According to NASSCOM there are more than 3,000 AI / ML-based start-ups in India (as of August 2022). Some of these start-ups work in the conversational AI space and provide chatbot-based applications. Others provide ML-based predictions to solve common customer problems. However, there are still loads of unexplored spaces where start-ups can capitalize on AI / ML to help improve businesses and people’s lives.

One such area is image recognition. Recently, a tech start-up has been able to use image recognition to ensure adherence to norms for the government’s sanitation drive. Their machine learning model has been designed to identify standard toilet layouts. All with washbasin and sanitaryware sizes as per the government specifications. The model can also classify clean versus dirty toilets. This helps the government to monitor the progress of toilet construction under ‘Swatch Bharat’. It also helps to incentivize or penalize contractors responsible for the maintenance and upkeep of those toilets.

Another innovative start-up is helping companies to screen candidates based on their facial expressions during interviews. As candidates appear for online interview, the algorithm rates their confidence level through expressions, vocal modulation, and the quality of their answers. This helps companies to screen the best candidates from thousands of job applicants – all without human intervention.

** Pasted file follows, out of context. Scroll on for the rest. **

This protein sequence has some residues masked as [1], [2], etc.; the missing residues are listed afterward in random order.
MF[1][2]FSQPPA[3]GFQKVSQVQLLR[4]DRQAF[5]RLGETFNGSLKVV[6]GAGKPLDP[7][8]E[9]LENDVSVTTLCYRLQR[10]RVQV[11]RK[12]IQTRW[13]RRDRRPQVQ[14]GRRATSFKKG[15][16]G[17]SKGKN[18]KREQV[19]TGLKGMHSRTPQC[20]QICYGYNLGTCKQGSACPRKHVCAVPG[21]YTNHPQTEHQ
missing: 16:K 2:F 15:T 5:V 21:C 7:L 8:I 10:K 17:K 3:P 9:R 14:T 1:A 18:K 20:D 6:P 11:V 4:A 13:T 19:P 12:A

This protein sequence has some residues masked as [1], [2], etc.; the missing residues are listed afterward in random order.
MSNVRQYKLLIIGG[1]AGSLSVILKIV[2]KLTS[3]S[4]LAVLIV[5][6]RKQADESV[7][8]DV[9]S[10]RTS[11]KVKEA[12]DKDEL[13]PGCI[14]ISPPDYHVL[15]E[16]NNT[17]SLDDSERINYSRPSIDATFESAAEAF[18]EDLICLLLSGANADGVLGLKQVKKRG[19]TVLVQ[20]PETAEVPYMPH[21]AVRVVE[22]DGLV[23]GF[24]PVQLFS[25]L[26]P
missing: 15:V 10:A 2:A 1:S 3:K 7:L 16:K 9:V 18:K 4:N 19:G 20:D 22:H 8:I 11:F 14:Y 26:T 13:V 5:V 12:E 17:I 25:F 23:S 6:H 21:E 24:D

By the way you should read my article on Designing an innovative startup here


The field of AI / ML has achieved only a fraction of its true potential and there is far more ground to cover. In future, this field is expected to evolve much faster as 5G gets rolled out in next couple of years. Apparently, 5G will come with 20 times the speed of 4G and hence brings possibilities to leverage speedy online experience for users. There is also potential to marry AI / ML with newest technological advances such as Augmented Reality or Extended Reality and create something unique. In my opinion, the key to building a career in AI / ML is to build strong concepts in statistics even before learning to write python code – which trust me, is the easiest part.